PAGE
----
Those sanctioned include one Saud al-Qahtani, but not Crown Prince Mohammed. The Department of the Treasury released a statement on the sanctions, saying: “Saud Al-Qahtani is a senior official of the Government of Saudi Arabia who was part of the planning and execution of the operation that led to the killing of Mr. Khashoggi in the Saudi Consulate in Istanbul, Turkey on October 2, 2018. This operation was coordinated and executed by his subordinate Maher Mutreb, and involved participation of at least 14 other Saudi government officials. … The Saudi consulate in Istanbul, where Mr. Khashoggi was killed, was overseen by Consul General Mohammed Alotaibi. All these individuals are designated as being responsible for, or complicit in, or having directly or indirectly engaged in serious human rights abuse.” In November 2018, Germany, the Netherlands, Denmark, and Finland joined Austria, Belgium, Switzerland, and Norway in banning arms sales to Saudi Arabia, according to the Washington Examiner

Senate votes to end U.S. aid for Saudi war in Yemen, declares crown prince responsible for Khashoggi’s death

On Dec. 13, 2018 the Senate unanimously passed Senate Joint Resolution 69 (SJR 69), which was intended to end U.S. support for the Saudi war in Yemen. It also included the text: “[the Senate] believes Crown Prince Mohammed bin Salman is responsible for the murder of Jamal Khashoggi.” The resolution, a rebuke to the crown prince and the Trump administration, was markedly bipartisan, having been sponsored by Sen. Bob Corker (R-Tenn.) and drawing sponsorships from Majority Leader Mitch McConnell (R-Ky.), Sen. Bernie Sanders (I-Vt.), and Sen. Tim Kaine (D-Va.). The measure drew strong criticism from Saudi Arabia, while Trump refused to say whether he agreed with the Senate’s accusation that the crown prince was responsible for the assassination.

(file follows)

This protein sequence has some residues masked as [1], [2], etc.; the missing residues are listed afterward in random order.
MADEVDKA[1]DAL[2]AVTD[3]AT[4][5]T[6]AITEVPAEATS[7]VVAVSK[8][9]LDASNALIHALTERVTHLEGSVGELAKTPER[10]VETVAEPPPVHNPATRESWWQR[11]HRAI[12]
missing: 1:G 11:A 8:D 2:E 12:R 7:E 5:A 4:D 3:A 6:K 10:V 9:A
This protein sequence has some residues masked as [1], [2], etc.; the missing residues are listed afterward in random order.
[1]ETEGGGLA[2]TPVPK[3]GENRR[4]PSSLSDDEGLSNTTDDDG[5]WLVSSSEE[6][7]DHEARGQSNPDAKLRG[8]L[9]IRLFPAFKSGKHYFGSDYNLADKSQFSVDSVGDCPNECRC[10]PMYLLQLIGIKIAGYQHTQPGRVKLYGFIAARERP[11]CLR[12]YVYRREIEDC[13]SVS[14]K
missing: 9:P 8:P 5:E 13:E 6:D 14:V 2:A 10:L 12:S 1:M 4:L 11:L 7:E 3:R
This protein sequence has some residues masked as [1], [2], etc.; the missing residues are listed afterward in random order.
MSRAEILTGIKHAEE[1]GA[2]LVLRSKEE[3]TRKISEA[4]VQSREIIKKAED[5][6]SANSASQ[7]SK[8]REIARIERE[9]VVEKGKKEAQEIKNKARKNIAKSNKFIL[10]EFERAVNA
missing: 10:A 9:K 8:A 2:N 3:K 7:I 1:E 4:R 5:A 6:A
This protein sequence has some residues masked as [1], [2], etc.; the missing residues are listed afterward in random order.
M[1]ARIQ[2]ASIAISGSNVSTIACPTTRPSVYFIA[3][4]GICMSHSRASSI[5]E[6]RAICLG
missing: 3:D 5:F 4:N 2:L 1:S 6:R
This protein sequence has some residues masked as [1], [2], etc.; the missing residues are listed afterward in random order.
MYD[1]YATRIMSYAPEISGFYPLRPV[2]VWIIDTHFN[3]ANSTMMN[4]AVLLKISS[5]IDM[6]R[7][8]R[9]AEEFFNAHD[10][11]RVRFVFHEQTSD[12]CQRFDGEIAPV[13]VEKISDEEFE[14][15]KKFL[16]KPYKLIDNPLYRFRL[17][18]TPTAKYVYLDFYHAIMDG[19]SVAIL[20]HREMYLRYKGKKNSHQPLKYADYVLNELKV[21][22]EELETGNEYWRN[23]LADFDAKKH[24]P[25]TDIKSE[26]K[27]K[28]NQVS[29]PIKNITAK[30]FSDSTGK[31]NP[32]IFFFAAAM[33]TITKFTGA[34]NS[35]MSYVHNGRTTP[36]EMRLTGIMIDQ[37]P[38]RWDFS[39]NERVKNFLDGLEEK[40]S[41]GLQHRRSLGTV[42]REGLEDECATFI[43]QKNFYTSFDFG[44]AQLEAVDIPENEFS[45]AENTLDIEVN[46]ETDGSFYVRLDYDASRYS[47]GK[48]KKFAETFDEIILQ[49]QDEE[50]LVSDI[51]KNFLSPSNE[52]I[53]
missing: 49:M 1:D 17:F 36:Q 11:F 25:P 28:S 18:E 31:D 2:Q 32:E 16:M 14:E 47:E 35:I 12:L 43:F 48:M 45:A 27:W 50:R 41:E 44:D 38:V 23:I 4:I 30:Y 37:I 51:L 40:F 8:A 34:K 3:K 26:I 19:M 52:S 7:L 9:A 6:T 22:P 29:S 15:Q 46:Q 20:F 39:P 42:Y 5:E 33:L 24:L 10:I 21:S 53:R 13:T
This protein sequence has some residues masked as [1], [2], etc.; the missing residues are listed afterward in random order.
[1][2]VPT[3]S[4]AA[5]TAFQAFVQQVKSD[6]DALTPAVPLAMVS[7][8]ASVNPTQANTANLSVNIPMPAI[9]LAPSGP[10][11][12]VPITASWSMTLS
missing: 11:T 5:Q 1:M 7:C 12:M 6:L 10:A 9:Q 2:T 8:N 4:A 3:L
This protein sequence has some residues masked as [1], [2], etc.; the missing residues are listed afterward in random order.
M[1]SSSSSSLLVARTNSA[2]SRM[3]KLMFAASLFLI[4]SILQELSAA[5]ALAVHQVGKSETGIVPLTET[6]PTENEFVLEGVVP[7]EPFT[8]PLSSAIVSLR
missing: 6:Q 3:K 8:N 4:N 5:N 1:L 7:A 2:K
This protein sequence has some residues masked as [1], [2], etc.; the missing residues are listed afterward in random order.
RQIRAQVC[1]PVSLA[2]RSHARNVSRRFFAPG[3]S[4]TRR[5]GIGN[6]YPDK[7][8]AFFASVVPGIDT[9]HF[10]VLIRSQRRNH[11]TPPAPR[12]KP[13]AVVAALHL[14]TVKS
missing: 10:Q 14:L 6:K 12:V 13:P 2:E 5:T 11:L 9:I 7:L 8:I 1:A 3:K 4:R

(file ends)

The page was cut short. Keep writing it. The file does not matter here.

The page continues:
On July 2, 2019, Poynter reported that Trump met with Crown Prince Mohammed privately during a June 2019 overseas trip to Asia for an international economic summit. In this meeting, the U.S. president reportedly brought up the Khashoggi situation with the crown prince. “He’s very angry about it,” Trump told reporters. “He’s very unhappy about it.” During other parts of the trip, Trump ignored questions about Khashoggi while also praising Crown Prince Mohammed, calling him a “friend of mine,” as well as thanking and congratulating him for doing “a spectacular job.” On July 2, The Washington Post’s Press Freedom Partnership ran an ad in The Post highlighting the 10 most pressing cases of journalists under attack as identified by the One Free Press Coalition. Khashoggi’s murder continues to top that list, because his killers have not been punished.